She felt presumptuous applying for poet laureate when the call came out for nominations in October 2007, but departing poet laureate Fleda Brown suggested she apply.
Kristen Pleasanton, art and artist services coordinator with the Delaware Division of the Arts, handled the search. Pleasanton got three out-of-state poets to judge about a dozen entries.
They chose Balingit based on her community involvement, influence and ability to represent the state.
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“She also had experience working with adults and children, literary education and activities, and had done programs across the state, from New Castle County and Kent and Sussex,” Pleasanton says.
Brown, who now lives in Michigan, says JoAnn is on the verge of creating great work.
“She was appointed at an early stage of her career as a poet, and that’s fine,” Brown says. “The encouragement has been really good for her.”
Since she was appointed last May, Balingit has done three residencies. Her first activity was a writer’s retreat with 16 poet-fiction writers. She also has done an artist residency at Thurgood Marshall Elementary School. New York-based Spire Press will publish her chapbook, “Your Heart and How it Works,” later this year.
Meanwhile, excavation of her past continues, and not only through poetry. Last summer, for the first time in nearly four decades, JoAnn saw the house where her childhood ended so abruptly in 1971.
“I went up and knocked on the door and this woman answered, and she knew who I was,” JoAnn says.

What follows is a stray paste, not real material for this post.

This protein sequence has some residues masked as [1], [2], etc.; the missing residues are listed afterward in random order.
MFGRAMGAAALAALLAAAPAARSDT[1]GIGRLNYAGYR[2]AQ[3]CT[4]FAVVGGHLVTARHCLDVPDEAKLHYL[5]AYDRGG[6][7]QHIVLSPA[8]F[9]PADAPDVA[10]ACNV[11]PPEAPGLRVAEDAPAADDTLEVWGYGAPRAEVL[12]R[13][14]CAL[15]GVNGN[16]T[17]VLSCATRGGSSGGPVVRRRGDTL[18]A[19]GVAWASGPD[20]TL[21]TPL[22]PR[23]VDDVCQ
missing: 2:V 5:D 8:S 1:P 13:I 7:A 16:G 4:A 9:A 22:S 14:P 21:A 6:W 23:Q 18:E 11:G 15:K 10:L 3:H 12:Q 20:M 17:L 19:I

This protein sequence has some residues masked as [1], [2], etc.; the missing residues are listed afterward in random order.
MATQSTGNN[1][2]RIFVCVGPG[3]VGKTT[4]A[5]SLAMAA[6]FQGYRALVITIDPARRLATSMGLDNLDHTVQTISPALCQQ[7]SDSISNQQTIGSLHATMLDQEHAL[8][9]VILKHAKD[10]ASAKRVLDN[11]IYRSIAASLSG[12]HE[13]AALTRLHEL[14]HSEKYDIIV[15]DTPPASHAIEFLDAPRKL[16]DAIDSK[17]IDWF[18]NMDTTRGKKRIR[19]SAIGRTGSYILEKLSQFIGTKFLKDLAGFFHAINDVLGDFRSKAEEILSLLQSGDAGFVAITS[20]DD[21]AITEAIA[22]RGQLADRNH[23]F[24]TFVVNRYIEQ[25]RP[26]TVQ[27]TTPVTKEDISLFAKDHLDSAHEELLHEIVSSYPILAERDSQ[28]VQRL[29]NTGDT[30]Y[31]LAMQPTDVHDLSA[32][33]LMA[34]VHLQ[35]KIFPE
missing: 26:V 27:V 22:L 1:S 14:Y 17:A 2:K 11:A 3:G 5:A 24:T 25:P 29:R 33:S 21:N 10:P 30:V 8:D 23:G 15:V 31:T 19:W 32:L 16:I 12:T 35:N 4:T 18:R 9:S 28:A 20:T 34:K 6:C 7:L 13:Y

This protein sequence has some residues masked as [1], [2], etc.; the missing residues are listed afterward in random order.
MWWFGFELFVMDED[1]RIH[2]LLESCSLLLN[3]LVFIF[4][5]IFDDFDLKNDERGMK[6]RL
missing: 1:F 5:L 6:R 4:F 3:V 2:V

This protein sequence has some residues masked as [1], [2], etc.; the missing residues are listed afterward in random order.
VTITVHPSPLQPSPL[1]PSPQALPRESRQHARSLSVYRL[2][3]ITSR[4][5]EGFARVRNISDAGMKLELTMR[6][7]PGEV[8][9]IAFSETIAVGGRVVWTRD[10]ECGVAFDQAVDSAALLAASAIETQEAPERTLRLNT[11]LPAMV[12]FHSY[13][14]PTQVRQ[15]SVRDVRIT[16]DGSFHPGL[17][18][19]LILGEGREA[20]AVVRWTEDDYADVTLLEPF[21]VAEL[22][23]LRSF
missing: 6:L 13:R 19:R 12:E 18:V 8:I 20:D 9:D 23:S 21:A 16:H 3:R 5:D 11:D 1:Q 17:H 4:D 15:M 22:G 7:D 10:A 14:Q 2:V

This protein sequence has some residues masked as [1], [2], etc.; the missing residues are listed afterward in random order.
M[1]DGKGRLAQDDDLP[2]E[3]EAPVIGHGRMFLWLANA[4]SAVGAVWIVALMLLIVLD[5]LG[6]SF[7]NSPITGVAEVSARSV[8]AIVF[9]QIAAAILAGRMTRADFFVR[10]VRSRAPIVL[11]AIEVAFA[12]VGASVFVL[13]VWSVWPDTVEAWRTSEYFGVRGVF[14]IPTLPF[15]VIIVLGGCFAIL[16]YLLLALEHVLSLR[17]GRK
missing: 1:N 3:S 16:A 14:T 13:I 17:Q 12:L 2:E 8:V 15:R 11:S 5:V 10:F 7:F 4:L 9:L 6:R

The woman was a friend of friends of her parents, the wife and mother of a family who had moved in only months after the Balingits left.
The cupboards, bathroom tile, parquet floor, the layout—all were the same, Balingit says. Even the washer and dryer were in the same place.
Marching behind the woman who carried her granddaughter, Balingit got a chill of the past.
“She was real short, like my mom, 5 foot-1, and I’m behind her, at her back, and she’s walking through with a child in her arms,” she says. “It was bizarre.”
But that feeling lasted only a moment. JoAnn imagined her family life before the tragedy. She felt preternaturally calm.
“It just felt satisfying to walk through the house and have this placid woman smiling and talking to me and to feel like the home was a restful place.”
Unlike hers, this family had thrived in the very same rooms where she had once played and dreamed and talked with her mother and father.
“No family ever stays together forever,” JoAnn says. “But we were scattered much earlier than we should have been. There’s a longing there, I suppose.”